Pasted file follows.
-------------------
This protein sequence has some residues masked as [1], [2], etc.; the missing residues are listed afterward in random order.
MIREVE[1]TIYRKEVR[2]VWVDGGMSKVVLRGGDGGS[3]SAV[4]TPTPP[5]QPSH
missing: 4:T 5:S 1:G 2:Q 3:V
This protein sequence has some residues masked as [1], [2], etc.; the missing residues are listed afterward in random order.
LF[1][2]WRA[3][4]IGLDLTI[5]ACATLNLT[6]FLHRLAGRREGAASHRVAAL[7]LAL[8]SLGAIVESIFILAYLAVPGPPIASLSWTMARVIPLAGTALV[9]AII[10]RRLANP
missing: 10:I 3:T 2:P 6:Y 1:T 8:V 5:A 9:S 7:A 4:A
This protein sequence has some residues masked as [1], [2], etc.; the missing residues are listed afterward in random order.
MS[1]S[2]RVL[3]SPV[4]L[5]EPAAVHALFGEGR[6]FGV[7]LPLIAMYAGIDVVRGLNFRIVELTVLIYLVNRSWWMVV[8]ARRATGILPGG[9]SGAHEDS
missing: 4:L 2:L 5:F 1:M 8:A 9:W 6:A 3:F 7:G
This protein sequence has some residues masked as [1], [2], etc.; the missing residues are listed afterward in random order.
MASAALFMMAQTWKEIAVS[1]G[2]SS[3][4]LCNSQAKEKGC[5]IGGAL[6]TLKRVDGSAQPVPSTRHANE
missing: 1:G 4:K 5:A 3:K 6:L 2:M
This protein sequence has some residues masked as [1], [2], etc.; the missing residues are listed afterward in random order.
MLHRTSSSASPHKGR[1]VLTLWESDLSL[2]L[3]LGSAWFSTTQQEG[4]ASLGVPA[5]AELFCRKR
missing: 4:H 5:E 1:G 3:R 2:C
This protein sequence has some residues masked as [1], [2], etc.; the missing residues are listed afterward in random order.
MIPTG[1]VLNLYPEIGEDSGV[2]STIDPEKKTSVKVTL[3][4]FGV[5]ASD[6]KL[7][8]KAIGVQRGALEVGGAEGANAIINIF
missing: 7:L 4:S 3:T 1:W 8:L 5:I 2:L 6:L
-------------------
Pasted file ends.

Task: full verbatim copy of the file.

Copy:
This protein sequence has some residues masked as [1], [2], etc.; the missing residues are listed afterward in random order.
MIREVE[1]TIYRKEVR[2]VWVDGGMSKVVLRGGDGGS[3]SAV[4]TPTPP[5]QPSH
missing: 4:T 5:S 1:G 2:Q 3:V
This protein sequence has some residues masked as [1], [2], etc.; the missing residues are listed afterward in random order.
LF[1][2]WRA[3][4]IGLDLTI[5]ACATLNLT[6]FLHRLAGRREGAASHRVAAL[7]LAL[8]SLGAIVESIFILAYLAVPGPPIASLSWTMARVIPLAGTALV[9]AII[10]RRLANP
missing: 10:I 3:T 2:P 6:Y 1:T 8:V 5:A 9:S 7:A 4:A
This protein sequence has some residues masked as [1], [2], etc.; the missing residues are listed afterward in random order.
MS[1]S[2]RVL[3]SPV[4]L[5]EPAAVHALFGEGR[6]FGV[7]LPLIAMYAGIDVVRGLNFRIVELTVLIYLVNRSWWMVV[8]ARRATGILPGG[9]SGAHEDS
missing: 4:L 2:L 5:F 1:M 8:A 9:W 6:A 3:F 7:G
This protein sequence has some residues masked as [1], [2], etc.; the missing residues are listed afterward in random order.
MASAALFMMAQTWKEIAVS[1]G[2]SS[3][4]LCNSQAKEKGC[5]IGGAL[6]TLKRVDGSAQPVPSTRHANE
missing: 1:G 4:K 5:A 3:K 6:L 2:M
This protein sequence has some residues masked as [1], [2], etc.; the missing residues are listed afterward in random order.
MLHRTSSSASPHKGR[1]VLTLWESDLSL[2]L[3]LGSAWFSTTQQEG[4]ASLGVPA[5]AELFCRKR
missing: 4:H 5:E 1:G 3:R 2:C
This protein sequence has some residues masked as [1], [2], etc.; the missing residues are listed afterward in random order.
MIPTG[1]VLNLYPEIGEDSGV[2]STIDPEKKTSVKVTL[3][4]FGV[5]ASD[6]KL[7][8]KAIGVQRGALEVGGAEGANAIINIF
missing: 7:L 4:S 3:T 1:W 8:L 5:I 2:L 6:L